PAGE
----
Improve your bottom line with these tax-saving strategies from Desjardins tax specialist Dominique Renaud.
Decide on a year-end date
Businesses have the option of choosing when their fiscal year will end.
- If you elect to end your first tax year on November 30, you'll have to stick with that date in the future.
- You'll then have 6 months to file your tax returns. In this case, they would be due May 31.
Depending on the type of business you own, some dates may be better than others
- December 31 is often best.
- Businesses can lower their taxes for the fiscal year ending January 31, 2018, by paying a shareholder dividend or bonus in early January 2018
- Shareholders won't pay taxes on those dividends until April 30, 2019 (when 2018 taxes are due).
Incorporated businesses are taxed 17.24% on the first $500,000 of their taxable income (called the "business limit"). Income above the business limit is taxed at 26.7%.
"So a company's goal is to keep taxable income under the business limit (which may be shared in the case of associated companies)," says Renaud. There are many ways to do this
Pay shareholders a salary or bonus
If you can do this, it'll be considered an expense that will lower your income
Deduct often overlooked expenses
For example, if a shareholder's company doesn't have a place of business, it could pay the shareholder rent for the workspace it occupies. The rent would be considered income for the shareholder that they could eliminate by deducting their expenses:
- If the company takes up 10% of the shareholder's home, the shareholder could deduct 10% of their electricity, tax, insurance, maintenance and repair expenses from their rental income.
- If the business activities result in higher cellphone, internet or vehicle expenses, those could be deducted as well.
Split your income
It pays to have family. You can split your income by paying your spouse or children a salary. If you pay a family member $10,000 and that's their only income, they won't pay any tax on their salary. What's more, the salary will be a deductible expense for your business that will lower your taxable income. The salary has to be reasonable, however.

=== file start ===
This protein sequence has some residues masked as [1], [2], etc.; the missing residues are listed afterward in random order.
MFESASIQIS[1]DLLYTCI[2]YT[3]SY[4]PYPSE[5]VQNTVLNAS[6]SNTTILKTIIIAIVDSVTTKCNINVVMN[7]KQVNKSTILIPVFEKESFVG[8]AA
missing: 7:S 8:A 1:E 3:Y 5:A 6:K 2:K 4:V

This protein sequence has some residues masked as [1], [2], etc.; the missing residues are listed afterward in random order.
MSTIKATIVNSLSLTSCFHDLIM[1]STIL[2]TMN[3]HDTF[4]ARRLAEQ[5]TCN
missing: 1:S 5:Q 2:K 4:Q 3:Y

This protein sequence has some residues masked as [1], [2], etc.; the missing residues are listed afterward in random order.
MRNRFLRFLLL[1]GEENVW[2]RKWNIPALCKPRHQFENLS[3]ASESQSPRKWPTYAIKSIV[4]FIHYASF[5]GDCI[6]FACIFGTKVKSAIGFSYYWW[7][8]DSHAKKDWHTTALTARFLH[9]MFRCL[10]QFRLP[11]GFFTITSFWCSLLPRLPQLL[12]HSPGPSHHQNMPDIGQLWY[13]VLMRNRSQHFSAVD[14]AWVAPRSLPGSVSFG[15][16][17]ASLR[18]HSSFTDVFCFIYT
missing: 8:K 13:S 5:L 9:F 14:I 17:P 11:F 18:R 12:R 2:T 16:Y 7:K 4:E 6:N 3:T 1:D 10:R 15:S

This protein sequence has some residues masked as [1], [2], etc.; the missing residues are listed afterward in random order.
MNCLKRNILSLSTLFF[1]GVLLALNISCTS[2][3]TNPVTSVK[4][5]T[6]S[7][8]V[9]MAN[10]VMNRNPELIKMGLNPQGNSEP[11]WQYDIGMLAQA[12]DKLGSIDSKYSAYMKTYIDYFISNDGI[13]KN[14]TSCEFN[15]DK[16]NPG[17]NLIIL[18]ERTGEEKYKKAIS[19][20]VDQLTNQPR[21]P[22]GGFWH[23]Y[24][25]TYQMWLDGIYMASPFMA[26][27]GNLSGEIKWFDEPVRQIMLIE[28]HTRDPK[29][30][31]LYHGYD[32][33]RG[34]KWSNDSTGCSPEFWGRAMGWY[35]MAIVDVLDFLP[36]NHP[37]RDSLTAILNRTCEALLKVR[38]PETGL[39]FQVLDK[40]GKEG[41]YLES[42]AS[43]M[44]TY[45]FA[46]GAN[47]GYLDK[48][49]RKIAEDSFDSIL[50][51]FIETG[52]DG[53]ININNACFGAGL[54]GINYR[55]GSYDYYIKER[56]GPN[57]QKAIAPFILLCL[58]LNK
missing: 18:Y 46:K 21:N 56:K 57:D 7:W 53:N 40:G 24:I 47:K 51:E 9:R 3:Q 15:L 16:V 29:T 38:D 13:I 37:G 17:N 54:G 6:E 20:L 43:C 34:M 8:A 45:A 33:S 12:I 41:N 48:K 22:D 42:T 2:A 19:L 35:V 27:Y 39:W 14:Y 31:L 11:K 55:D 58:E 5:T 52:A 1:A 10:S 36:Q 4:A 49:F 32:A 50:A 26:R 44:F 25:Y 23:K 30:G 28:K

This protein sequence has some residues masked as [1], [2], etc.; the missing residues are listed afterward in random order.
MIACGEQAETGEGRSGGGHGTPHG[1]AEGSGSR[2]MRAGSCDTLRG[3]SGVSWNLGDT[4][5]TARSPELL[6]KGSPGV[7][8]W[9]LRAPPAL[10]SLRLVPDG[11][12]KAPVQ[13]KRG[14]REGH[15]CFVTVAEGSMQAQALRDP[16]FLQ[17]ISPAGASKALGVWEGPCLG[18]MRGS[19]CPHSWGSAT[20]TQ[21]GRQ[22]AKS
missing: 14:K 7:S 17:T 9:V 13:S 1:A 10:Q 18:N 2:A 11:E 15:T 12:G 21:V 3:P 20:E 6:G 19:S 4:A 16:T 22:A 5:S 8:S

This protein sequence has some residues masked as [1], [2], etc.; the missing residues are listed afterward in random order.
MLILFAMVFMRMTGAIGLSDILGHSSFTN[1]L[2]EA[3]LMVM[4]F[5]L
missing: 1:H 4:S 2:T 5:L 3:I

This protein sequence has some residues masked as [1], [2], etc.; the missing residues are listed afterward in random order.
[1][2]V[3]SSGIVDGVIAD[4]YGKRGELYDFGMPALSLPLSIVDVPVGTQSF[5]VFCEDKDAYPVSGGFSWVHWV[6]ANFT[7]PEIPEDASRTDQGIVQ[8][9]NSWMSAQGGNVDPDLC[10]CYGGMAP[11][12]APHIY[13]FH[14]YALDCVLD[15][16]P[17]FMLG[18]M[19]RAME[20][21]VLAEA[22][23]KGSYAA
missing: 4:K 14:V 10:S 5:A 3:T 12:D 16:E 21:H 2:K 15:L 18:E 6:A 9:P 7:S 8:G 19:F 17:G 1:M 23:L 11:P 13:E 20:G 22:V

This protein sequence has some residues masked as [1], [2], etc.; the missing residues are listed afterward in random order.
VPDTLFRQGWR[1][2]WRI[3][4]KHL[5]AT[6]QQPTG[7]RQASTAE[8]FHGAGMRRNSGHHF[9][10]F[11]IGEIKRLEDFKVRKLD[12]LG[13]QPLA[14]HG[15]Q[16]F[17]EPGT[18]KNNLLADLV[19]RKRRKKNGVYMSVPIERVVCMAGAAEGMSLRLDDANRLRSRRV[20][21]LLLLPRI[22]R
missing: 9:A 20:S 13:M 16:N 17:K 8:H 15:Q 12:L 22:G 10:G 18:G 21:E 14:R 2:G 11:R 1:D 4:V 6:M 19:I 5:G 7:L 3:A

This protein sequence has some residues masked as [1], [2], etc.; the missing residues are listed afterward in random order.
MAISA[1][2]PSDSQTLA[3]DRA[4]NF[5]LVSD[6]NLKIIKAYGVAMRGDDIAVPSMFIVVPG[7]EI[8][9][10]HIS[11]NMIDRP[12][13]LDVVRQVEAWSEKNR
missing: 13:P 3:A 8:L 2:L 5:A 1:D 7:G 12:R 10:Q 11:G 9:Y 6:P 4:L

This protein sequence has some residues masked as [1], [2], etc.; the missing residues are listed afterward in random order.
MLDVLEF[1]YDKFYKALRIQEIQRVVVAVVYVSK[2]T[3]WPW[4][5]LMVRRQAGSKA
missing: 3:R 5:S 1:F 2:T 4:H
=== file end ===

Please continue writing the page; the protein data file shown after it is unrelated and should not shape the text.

Pay a dividend
If your company earns investment income, it should pay you a dividend. "Your company could get a tax refund of up to 38% of the dividend," explains Renaud.
Here are a few great ways to lower your taxes:
Use the cash damming technique
If you have a personal loan with non-deductible interest, cash damming can help you save on your taxes. The concept is simple:
- Create new debt to pay your business or rental expenses.
- Use your business or rental income to pay down the personal loan.
- Since you're using the new debt to make money, your interest is deductible.
Deduct all eligible expenses
Incorporated and unincorporated businesses basically have the same expenses: business use of part of the home, personal vehicle and salaries paid to spouses or children.
Choose your dates wisely
If you plan to buy equipment or sell a building, make sure to time it right.
- If your tax year ends December 31 and you plan to buy a computer, you'll get a tax deduction faster if you make the purchase in December rather than in January of the following year.
- in the other hand, if you're selling a capital asset (such as a building), do it in January to put off the tax consequences of the sale.
If you've been in the black for a few years, you should seriously consider incorporating your business. "That way you can leave income in the company that will be taxed at a lower rate so you have more capital to use to reinvest in the company, pay down debt quicker or build an investment portfolio faster," explains Renaud.
New tax rules for 2018
Here's what you need to know about Canadian tax rules for businesses in 2018:
- For a company to be able to pay a shareholder dividend that is taxable at progressive income tax rates, the dividend must be reasonable given the hours worked or money invested in the company.
- If a company earns more than $50,000 in investment income, the income will affect its business limit and that of all associated companies.
- It's still possible for a passive shareholder to have shares in a company and use their capital gains exemption when the company's shares are sold.
- Companies now have two refundable dividend tax on hand accounts: eligible and non-eligible. If a company has a non-eligible refundable dividend tax on hand account, it must pay a non-eligible dividend to be entitled to its dividend refund.